If the United States continues in its infinite wisdom to strangle itself on energy problems, we’ll have to go elsewhere. We need to look not only between states, but between countries.
In most cases corporate blackmail is not a bluff. Industrial interests not only play the states against one another, forcing them to compete in the effort to attract industry and thus maintain employment, but play the international game as well. The flight of American capital to overseas investments, where labor is cheap and environmental regulations weak or nil, has been going on for many years and is one of the primary causes of the prolonged economic slump in this country.
Such blackmail is effective because “employers control the jobs. Political leaders, workers, and the public do not. For this reason both the public and its elected officials are vulnerable.” Whether corporations actually do move or not, their threat to do so is always credible. In addition the corporate sector has other advantages over the public—not only economic power but control of information, and the ability, through ownership of the media, to set the limits of public debate on national needs and priorities.
Kazis and Grossman demonstrate that this process of corporate domination of our economy, politics and society has been going on for a long time—for at least a century—as industrialists used their power over jobs to discipline the workforce, to oppose environmental regulations, to promote the mythology of never-ending material growth, and to buy into and thus effectively control our political institutions. As Will Rogers once said, “We Americans have the best politicians that money can buy.”
But although the corporate power is awesome, it is not, our authors assure us, all-powerful learning from our history, we see that workers, by organizing themselves, have managed to win much of the struggle for workplace rights—shorter hours, higher wages, healthier working conditions. The environmental movement, too, during recent decades, has succeeded in placing some limits on the power of an undemocratic, centrally-managed industrialism. Grossman and Kazis show that the interests of these two movements are complementary rather than in conflict, that an awareness of mutual concerns is growing, and that if labor unions and environmental organizations begin, in the future, to support one another, to work together, then there is a good chance that our social economy can be placed under majority control, with industry forced to serve the welfare of American citizens as a whole rather than the interests of the corporate-governmental bureaucracy. What they propose, in short, is an extension of the democratic process to include the employer-employee relation-ship. When that happens it should possible, they argue, to provide useful work for all and a clean, healthy, spacious human and natural environment.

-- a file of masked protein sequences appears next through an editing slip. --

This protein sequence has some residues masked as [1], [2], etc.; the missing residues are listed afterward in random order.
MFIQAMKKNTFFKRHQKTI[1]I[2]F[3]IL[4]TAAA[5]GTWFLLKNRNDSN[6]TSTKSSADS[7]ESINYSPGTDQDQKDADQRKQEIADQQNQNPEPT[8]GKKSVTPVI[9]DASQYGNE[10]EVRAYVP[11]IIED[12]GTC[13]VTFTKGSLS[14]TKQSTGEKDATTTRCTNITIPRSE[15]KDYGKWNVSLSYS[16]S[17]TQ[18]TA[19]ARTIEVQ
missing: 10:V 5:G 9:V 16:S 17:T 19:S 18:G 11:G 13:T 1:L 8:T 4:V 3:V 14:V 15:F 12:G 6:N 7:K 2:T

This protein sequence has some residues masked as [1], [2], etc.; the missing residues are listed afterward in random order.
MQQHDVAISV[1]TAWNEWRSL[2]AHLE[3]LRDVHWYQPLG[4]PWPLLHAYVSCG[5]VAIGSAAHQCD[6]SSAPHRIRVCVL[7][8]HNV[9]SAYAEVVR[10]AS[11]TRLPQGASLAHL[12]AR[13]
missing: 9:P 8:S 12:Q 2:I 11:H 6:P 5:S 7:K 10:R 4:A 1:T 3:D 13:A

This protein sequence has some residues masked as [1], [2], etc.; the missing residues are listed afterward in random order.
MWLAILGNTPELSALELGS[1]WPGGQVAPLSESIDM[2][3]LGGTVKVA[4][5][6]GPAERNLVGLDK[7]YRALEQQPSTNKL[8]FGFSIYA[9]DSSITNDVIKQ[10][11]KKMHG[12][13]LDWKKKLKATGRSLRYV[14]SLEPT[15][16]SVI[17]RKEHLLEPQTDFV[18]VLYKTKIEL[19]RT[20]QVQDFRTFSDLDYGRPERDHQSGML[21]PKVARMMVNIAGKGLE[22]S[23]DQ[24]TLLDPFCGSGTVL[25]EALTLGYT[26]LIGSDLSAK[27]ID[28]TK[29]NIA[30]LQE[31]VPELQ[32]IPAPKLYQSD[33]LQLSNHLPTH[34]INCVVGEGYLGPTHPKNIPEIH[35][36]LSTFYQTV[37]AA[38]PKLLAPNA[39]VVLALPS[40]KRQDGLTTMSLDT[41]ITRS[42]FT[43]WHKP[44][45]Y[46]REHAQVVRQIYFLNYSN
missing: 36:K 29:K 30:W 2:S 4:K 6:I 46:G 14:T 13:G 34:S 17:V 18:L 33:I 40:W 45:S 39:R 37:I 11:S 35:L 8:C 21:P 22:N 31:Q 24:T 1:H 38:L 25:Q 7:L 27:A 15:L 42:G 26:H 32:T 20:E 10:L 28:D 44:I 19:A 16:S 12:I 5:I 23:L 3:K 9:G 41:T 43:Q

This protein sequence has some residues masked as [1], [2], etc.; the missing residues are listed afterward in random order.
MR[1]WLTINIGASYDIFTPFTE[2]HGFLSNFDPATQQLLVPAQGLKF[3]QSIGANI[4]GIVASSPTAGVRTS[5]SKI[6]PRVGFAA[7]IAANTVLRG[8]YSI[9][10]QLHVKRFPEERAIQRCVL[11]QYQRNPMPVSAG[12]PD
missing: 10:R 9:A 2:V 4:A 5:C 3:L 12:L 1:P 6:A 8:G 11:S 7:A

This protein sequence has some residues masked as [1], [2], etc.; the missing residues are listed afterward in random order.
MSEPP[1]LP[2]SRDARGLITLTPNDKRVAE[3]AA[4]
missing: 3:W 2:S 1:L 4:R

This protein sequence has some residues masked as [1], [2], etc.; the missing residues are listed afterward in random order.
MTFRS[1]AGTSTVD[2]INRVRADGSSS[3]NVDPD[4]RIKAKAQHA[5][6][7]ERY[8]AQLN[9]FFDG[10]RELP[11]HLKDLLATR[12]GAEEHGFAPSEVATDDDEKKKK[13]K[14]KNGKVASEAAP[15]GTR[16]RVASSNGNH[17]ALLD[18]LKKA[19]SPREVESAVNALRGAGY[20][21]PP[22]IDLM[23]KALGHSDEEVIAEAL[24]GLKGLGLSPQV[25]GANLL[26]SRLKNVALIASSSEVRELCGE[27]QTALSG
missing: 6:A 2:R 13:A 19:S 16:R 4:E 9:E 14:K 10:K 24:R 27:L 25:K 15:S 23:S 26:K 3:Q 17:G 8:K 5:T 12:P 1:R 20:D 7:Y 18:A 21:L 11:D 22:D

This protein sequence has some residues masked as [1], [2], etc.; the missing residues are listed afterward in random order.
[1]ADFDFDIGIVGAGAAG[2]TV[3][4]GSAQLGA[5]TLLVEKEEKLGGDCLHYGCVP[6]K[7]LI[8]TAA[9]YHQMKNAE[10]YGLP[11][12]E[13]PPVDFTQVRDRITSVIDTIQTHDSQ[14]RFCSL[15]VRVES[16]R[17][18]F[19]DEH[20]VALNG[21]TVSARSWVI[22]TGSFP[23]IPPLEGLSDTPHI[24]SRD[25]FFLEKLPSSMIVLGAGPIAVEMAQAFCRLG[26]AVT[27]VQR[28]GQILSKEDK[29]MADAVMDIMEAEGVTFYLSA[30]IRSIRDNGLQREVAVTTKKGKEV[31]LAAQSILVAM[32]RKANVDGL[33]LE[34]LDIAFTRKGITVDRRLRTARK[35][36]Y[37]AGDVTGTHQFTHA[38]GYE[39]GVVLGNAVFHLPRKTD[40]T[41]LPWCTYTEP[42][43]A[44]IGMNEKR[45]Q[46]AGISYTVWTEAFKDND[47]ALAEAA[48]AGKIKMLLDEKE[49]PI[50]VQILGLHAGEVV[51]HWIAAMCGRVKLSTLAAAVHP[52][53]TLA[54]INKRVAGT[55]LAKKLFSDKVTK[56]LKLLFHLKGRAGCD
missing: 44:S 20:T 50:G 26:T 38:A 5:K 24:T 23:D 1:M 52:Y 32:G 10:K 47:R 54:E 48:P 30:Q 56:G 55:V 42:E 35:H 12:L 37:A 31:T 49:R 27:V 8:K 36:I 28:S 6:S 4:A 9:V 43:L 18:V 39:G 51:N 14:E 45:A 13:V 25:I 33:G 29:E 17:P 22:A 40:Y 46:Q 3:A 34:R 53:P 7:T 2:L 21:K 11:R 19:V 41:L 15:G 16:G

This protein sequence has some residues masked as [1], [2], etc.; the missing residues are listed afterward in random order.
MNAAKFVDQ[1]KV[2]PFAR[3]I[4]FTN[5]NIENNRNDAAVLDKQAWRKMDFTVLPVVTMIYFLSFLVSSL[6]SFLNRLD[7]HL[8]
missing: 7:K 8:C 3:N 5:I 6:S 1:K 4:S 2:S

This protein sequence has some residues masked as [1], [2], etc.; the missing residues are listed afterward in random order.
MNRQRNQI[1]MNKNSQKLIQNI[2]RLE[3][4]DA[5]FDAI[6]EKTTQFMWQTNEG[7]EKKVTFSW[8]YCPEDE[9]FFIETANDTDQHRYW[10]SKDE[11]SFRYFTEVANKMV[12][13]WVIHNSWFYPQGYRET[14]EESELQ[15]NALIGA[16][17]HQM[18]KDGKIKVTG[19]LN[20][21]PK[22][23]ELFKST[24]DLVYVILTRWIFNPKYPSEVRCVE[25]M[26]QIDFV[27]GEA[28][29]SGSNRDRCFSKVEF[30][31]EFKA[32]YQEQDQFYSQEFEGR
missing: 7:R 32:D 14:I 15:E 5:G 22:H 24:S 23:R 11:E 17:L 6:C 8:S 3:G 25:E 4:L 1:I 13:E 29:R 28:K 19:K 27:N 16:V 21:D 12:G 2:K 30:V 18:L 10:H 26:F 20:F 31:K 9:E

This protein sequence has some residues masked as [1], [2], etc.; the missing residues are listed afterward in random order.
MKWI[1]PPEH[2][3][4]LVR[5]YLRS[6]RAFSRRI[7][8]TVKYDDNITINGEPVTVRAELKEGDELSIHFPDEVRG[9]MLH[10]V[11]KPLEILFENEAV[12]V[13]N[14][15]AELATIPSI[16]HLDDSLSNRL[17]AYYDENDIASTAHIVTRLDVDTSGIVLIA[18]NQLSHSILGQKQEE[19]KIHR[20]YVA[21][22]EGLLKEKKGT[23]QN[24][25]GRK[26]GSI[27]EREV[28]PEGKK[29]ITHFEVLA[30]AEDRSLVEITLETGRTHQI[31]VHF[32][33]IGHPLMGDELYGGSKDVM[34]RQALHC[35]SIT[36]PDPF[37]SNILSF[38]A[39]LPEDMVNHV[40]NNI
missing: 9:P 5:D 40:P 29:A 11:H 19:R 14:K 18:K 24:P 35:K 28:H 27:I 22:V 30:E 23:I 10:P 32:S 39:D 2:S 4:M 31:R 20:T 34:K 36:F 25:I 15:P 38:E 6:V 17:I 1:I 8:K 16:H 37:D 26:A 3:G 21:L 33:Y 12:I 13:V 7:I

A tall order. But the alternative—our drift toward the “re-industrialized” technocratic state—is much too ugly for free men and women to accept without a fight. We are faced once again with the choice that has become as old as civilization: resistance or another form of slavery.